I’m going to go out on a limb and predict: Backlash.
Is it at all relevant, by the way, that the GOP’s number two in the Senate is now telling reporters that the party can’t win in 2016 if it doesn’t pass reform of some kind?
“We can win in 2014 without resolving it. We can’t win in 2016 without resolving it,” said Senate Minority Whip John Cornyn, R-Texas.
Majority Leader Eric Cantor, Majority Whip Kevin McCarthy, Republican Conference Chairwoman Cathy McMorris Rodgers, and immigration-law expert Bob Goodlatte, chairman of the House Judiciary Committee, are writing the principles with Boehner…
Then, according to aides, the plan is to gauge public reaction. If House members are deluged with nothing but hate mail from their districts, Republicans might decide to do nothing but emphasize border security, perhaps even voting on the border bill produced last year. That’s at least until 2014 primary-election filings are over. (The biggest threat to Republicans on immigration is in the primaries anyway, strategists say. No one will lose in the general election because they are too soft on immigration.)
But if leadership’s principles receive some positive feedback, Goodlatte, Cantor, and Rep. Darrell Issa, R-Calif., could advance legislation they have discussed for the last several months. As yet, there is no legislative language drafted, however. Cantor and Goodlatte have talked about a path to citizenship for undocumented “dreamers” who came to this country as kids. Even Rep. Joe Heck, R-Nev., is discussing some sort of “Dream Act.” Issa is mulling broader legalization for other unauthorized immigrants. Rep. Mario Diaz-Balart, R-Fla., is trying to gather support for a legalization plan that would allow undocumented immigrants to get green cards through normal channels, such as children or spouses.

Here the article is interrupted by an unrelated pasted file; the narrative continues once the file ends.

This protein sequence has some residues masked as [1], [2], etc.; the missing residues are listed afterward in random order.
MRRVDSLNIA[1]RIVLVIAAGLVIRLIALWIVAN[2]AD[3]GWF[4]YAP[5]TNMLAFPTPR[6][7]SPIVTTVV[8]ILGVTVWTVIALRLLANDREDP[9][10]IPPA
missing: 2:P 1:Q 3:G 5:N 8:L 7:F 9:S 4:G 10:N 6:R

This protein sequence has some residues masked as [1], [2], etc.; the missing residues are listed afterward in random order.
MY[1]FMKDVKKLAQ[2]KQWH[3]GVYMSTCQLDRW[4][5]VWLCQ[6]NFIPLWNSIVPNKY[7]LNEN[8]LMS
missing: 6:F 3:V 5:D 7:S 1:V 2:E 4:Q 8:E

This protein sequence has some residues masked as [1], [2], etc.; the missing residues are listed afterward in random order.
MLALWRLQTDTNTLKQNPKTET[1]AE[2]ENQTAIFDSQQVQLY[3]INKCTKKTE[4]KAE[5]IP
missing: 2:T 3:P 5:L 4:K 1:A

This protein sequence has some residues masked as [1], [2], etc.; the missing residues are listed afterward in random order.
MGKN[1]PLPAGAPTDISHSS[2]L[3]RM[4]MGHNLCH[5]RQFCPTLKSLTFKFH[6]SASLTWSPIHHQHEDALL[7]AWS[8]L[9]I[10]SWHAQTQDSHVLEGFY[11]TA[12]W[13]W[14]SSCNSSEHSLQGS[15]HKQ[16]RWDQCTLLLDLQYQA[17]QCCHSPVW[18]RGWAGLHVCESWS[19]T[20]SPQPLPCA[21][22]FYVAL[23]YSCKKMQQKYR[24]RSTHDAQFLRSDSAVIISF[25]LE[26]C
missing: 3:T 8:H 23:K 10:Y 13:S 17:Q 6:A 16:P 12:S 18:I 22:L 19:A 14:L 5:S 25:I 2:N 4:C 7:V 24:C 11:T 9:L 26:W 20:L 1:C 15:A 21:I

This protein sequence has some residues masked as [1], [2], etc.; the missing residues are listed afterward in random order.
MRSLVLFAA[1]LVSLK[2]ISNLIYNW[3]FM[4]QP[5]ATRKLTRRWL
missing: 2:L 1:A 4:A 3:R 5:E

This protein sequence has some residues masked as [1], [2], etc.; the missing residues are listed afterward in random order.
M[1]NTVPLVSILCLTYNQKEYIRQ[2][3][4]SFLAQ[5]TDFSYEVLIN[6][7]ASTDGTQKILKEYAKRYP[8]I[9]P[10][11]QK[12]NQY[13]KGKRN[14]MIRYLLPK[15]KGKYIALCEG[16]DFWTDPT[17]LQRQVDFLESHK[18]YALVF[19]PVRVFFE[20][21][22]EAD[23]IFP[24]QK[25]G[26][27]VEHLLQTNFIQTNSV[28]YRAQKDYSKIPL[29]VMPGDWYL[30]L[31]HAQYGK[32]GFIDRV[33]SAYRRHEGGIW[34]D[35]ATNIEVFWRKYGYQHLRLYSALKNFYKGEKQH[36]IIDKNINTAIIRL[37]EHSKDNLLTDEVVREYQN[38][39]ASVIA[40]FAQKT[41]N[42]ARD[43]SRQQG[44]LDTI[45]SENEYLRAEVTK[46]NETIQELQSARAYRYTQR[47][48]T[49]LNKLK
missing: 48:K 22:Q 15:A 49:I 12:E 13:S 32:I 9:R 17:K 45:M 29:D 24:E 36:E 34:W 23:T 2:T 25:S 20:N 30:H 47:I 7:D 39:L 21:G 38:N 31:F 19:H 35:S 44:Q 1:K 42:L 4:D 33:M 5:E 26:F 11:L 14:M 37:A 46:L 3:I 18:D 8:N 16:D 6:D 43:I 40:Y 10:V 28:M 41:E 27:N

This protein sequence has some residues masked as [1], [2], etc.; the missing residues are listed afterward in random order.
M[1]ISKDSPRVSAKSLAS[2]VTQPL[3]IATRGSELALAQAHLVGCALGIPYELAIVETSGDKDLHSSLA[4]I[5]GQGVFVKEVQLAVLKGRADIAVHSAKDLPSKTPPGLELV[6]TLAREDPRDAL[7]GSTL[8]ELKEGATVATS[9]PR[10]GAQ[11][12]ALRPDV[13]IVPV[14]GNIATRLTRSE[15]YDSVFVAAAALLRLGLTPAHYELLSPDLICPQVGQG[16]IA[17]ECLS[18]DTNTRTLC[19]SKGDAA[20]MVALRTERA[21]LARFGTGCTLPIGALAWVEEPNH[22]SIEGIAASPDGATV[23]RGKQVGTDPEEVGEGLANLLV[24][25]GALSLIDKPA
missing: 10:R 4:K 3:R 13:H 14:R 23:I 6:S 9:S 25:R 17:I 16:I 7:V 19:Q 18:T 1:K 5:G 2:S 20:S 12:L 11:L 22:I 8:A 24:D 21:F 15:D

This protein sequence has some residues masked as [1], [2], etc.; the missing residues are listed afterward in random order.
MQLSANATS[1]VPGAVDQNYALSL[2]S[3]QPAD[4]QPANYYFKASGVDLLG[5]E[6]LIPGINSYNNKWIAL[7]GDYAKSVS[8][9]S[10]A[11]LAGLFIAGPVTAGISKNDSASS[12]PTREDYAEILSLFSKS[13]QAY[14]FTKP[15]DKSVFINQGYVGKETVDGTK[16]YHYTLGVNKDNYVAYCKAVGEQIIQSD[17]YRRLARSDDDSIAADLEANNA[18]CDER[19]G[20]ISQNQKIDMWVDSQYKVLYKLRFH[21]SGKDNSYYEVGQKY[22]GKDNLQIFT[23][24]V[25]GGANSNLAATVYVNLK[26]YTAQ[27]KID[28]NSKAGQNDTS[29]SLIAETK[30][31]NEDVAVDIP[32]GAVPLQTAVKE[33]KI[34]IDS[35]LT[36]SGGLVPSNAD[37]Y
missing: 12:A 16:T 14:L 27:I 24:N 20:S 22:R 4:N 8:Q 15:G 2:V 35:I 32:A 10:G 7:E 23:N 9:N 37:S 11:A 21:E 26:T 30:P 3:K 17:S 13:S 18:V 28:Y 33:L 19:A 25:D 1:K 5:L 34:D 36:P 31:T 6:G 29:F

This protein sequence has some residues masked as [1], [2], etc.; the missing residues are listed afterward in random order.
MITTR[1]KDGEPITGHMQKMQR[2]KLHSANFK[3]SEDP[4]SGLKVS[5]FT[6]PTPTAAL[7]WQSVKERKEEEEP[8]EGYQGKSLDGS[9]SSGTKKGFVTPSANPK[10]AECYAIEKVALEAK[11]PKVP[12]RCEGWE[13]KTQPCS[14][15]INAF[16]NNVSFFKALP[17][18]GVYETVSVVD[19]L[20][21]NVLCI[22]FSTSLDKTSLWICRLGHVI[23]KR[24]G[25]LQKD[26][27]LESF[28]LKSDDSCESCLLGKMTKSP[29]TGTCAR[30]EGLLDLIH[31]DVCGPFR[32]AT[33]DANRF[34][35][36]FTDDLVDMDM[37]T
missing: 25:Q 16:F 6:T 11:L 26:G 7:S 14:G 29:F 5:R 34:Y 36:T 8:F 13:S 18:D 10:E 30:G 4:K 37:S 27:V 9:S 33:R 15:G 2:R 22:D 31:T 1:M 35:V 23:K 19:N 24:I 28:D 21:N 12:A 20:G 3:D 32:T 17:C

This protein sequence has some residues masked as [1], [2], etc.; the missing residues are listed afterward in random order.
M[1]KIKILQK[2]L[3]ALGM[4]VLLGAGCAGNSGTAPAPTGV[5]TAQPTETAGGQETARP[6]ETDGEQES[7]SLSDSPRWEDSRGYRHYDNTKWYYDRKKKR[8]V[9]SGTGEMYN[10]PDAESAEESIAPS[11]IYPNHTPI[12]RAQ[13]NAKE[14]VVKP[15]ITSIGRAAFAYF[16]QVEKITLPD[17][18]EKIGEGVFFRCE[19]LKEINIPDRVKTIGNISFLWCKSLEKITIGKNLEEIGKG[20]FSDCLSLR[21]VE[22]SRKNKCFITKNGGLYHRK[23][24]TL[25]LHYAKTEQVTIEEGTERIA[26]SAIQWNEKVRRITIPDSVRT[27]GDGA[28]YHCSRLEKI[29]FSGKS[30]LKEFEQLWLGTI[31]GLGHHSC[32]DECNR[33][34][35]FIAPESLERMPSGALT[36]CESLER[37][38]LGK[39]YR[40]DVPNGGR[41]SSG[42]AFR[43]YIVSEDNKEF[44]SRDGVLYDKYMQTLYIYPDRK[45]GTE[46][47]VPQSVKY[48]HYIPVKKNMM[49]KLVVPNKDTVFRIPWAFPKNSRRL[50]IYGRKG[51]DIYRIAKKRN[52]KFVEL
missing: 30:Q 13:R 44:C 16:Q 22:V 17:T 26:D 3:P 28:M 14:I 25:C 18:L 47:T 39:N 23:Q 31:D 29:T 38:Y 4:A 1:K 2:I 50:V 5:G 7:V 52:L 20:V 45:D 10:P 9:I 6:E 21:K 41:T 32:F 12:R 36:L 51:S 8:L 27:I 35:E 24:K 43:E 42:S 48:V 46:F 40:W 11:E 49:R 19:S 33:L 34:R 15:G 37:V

This is at least the second leak to a major media source about the forthcoming “principles” in the last week, even though they haven’t actually been written yet. If you want to know how little confidence you should have in this process, there’s your answer. How the grassroots might react to a new GOP initiative on immigration reform is more important to Boehner and his aides than the substance of the reform itself.
Serious question: At this point, why wait? Cornyn’s view is, I’m all but certain, the view of the majority of the caucus in both the House and Senate. They’re going to pass some sort of amnesty before 2016, be it for DREAMers or something broader. The question is simply when. In that case, what are the arguments for doing nothing this year and waiting until 2015? One, purely viscerally, is that it would be a moral victory over business lobbyists who’ve sworn up and down that they’re going to show the tea party who’s boss by getting immigration passed. But so what? They’ll declare victory anyway when it passes next year instead. Another is that passing amnesty now would move the spotlight off of ObamaCare, which is where the GOP wants it in the run-up to the midterms. I’m not convinced, though. If amnesty gets done, it’ll get done no later than the summer; the fall will be consumed with news of new plan cancellations and stump speeches about the folly of “if you like your plan.” The GOP message machine will be full throttle on O-Care no matter what happens with amnesty, and voters have short memories. Besides, the real battle in the midterms is over the Senate and the Senate passed the Gang of Eight bill long ago. If you want to punish a Senate Republican for his or her vote on that, you don’t need to wait around to see what Boehner does.